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By J. P. Tangen
For Mining News 

'We gotta get out of this place,' again!

Our government, academia and press institutions seem committed to inaction at a point in history where leadership is badly needed

 

Last updated 4/29/2012 at Noon



In the waning days of the Vietnam Mistake, the popular lyrics of the Animals' most famous hit were in the hearts and on the lips of every soldier. The nation was divided. It seemed like we couldn't go forward, we didn't want to go backward, and remaining in place was impossible. Indecision was endemic and leadership was lacking. A popular, charismatic and totally inexperienced president had allowed us to get sucked into foreign entanglements, and a sinister megalomaniac got us out. Today, "this place" is not a geographical reference, but it certainly is a sociographic one.

It is hard to imagine a time when a captivating rhetorician like President Barack Obama had fewer leadership skills. He essentially took over an economy which was, in his words, "in a ditch" and proceeded to get the tow truck stuck. The national economy is flailing. The global economy is worse. Congress is divided on virtually everything, except the commitment to give the President nothing. The President is committed to govern by Executive Order. Even the Supreme Court is narrowly divided, with every significant decision hanging on the whim of a single swing justice.

Extrapolating from the general to the specific, the work that crosses my desk on a regular basis has reflected a sea change in substance. Where generally my clients were derived from the pool of Canadian exploration juniors who raised equity capital in pursuit of new projects, they now are often mature companies massaging known opportunities and gaining sustenance from sideline lenders. Litigation to compel third parties to simply comply with their obligations is on the upswing. The market for metals is relatively flat, the Dow cannot decide whether it will be over 13,000 or under 13,000, or just be 13,000.

The upcoming election is dreary. The incumbent is having trouble raising anything like the enthusiastic capital he will need to carry favorable supporters into office on his coattails. The GOP pretender has half of the Republican constituency (those who are still awake) holding its collective nose. The likelihood that there will be a massive change in the congressional orientation is nonexistent. In truth, irrespective of what happens in November, we will have four more years of this. We gotta get out of this place.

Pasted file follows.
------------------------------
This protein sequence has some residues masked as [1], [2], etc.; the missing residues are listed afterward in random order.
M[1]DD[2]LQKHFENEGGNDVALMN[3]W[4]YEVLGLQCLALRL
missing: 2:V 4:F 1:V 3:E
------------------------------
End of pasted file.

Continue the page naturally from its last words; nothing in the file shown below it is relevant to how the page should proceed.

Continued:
Another by-product of the Vietnam experience was a book titled, "Military Justice is to Justice as Military Music is to Music" by Robert Sherill. The title of the book tells the whole story, but it suggests a broader principle: political science is to science as military music is to music as well. A huge part of the domestic dilemma we are facing flows from the lack of insightful analysis that we are given by those who are charged with framing public opinion. Academia and the press, like our other institutions are failing in their obligation to synthesize a palatable solution to our national brain freeze.

The good news, however, is that if, as it appears might be the case, the status quo is our destiny for the next quadrennial.

We can live with that.

Alaska's mines and miners continue to chug forward.

The price of metals may be flat, but the costs of recovery are relatively flat as well.

Government interference is a nuisance, but so is a swarm of mosquitoes.

Production from established projects seems solid while impending ones roll steadily forward.

Major failures, thank goodness, are unheard of.

In essence, the industry, as a whole, has a promising field season to look forward to.

In a very major sense, notwithstanding the political maelstrom that may be churning around our heads, in Alaska we are fortunate to have our feet solidly on the ground.

Politically, 2012 may prompt us to resurrect the Animals, but one thing that business always gravitates toward is stability - in essence, change is the enemy. Perhaps it's true that we've got to get out of this place someday, but for now we are in the eye of the storm, and it's not all that bad a place to be.

 

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